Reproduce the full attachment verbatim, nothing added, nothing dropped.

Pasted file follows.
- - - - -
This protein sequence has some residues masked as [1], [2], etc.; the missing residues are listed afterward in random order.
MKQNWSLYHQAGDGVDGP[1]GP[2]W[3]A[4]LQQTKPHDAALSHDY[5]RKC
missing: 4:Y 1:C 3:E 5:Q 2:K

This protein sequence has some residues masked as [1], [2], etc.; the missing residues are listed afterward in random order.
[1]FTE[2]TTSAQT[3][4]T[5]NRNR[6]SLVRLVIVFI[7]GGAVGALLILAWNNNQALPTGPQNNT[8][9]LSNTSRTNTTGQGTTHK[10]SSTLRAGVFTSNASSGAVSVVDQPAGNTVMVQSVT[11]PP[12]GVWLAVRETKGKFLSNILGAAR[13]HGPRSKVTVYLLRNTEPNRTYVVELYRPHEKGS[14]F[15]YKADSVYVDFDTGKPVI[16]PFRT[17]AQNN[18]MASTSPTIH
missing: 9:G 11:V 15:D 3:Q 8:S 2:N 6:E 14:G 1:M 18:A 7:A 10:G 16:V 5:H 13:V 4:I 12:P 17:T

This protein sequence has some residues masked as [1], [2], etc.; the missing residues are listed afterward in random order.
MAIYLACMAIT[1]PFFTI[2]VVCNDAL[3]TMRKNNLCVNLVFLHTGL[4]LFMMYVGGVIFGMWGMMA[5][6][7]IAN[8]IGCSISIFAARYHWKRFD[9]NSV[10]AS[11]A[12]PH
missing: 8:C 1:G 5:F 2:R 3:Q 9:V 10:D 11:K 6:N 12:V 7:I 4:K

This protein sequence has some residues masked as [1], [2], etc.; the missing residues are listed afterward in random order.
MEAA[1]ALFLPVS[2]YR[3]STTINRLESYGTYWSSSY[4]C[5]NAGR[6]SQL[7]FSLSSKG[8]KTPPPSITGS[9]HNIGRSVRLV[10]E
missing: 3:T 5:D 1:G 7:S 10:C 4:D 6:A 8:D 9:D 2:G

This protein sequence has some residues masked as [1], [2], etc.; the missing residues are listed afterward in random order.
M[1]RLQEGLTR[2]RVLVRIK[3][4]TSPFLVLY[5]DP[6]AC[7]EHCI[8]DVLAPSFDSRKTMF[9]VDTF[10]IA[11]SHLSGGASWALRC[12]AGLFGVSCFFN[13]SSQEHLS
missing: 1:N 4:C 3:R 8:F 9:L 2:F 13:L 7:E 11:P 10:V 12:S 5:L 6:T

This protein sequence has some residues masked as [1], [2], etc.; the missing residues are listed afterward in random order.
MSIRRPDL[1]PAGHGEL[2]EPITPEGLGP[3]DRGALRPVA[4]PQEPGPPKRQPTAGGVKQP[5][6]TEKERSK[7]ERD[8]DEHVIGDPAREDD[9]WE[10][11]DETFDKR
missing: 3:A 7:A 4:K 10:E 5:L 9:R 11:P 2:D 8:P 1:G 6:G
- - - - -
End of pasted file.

This protein sequence has some residues masked as [1], [2], etc.; the missing residues are listed afterward in random order.
MKQNWSLYHQAGDGVDGP[1]GP[2]W[3]A[4]LQQTKPHDAALSHDY[5]RKC
missing: 4:Y 1:C 3:E 5:Q 2:K

This protein sequence has some residues masked as [1], [2], etc.; the missing residues are listed afterward in random order.
[1]FTE[2]TTSAQT[3][4]T[5]NRNR[6]SLVRLVIVFI[7]GGAVGALLILAWNNNQALPTGPQNNT[8][9]LSNTSRTNTTGQGTTHK[10]SSTLRAGVFTSNASSGAVSVVDQPAGNTVMVQSVT[11]PP[12]GVWLAVRETKGKFLSNILGAAR[13]HGPRSKVTVYLLRNTEPNRTYVVELYRPHEKGS[14]F[15]YKADSVYVDFDTGKPVI[16]PFRT[17]AQNN[18]MASTSPTIH
missing: 9:G 11:V 15:D 3:Q 8:S 2:N 6:E 14:G 1:M 18:A 7:A 10:G 16:V 5:H 13:V 4:I 12:P 17:T

This protein sequence has some residues masked as [1], [2], etc.; the missing residues are listed afterward in random order.
MAIYLACMAIT[1]PFFTI[2]VVCNDAL[3]TMRKNNLCVNLVFLHTGL[4]LFMMYVGGVIFGMWGMMA[5][6][7]IAN[8]IGCSISIFAARYHWKRFD[9]NSV[10]AS[11]A[12]PH
missing: 8:C 1:G 5:F 2:R 3:Q 9:V 10:D 11:K 6:N 12:V 7:I 4:K

This protein sequence has some residues masked as [1], [2], etc.; the missing residues are listed afterward in random order.
MEAA[1]ALFLPVS[2]YR[3]STTINRLESYGTYWSSSY[4]C[5]NAGR[6]SQL[7]FSLSSKG[8]KTPPPSITGS[9]HNIGRSVRLV[10]E
missing: 3:T 5:D 1:G 7:S 10:C 4:D 6:A 8:D 9:D 2:G

This protein sequence has some residues masked as [1], [2], etc.; the missing residues are listed afterward in random order.
M[1]RLQEGLTR[2]RVLVRIK[3][4]TSPFLVLY[5]DP[6]AC[7]EHCI[8]DVLAPSFDSRKTMF[9]VDTF[10]IA[11]SHLSGGASWALRC[12]AGLFGVSCFFN[13]SSQEHLS
missing: 1:N 4:C 3:R 8:F 9:L 2:F 13:L 7:E 11:P 10:V 12:S 5:L 6:T

This protein sequence has some residues masked as [1], [2], etc.; the missing residues are listed afterward in random order.
MSIRRPDL[1]PAGHGEL[2]EPITPEGLGP[3]DRGALRPVA[4]PQEPGPPKRQPTAGGVKQP[5][6]TEKERSK[7]ERD[8]DEHVIGDPAREDD[9]WE[10][11]DETFDKR
missing: 3:A 7:A 4:K 10:E 5:L 9:R 11:P 2:D 8:P 1:G 6:G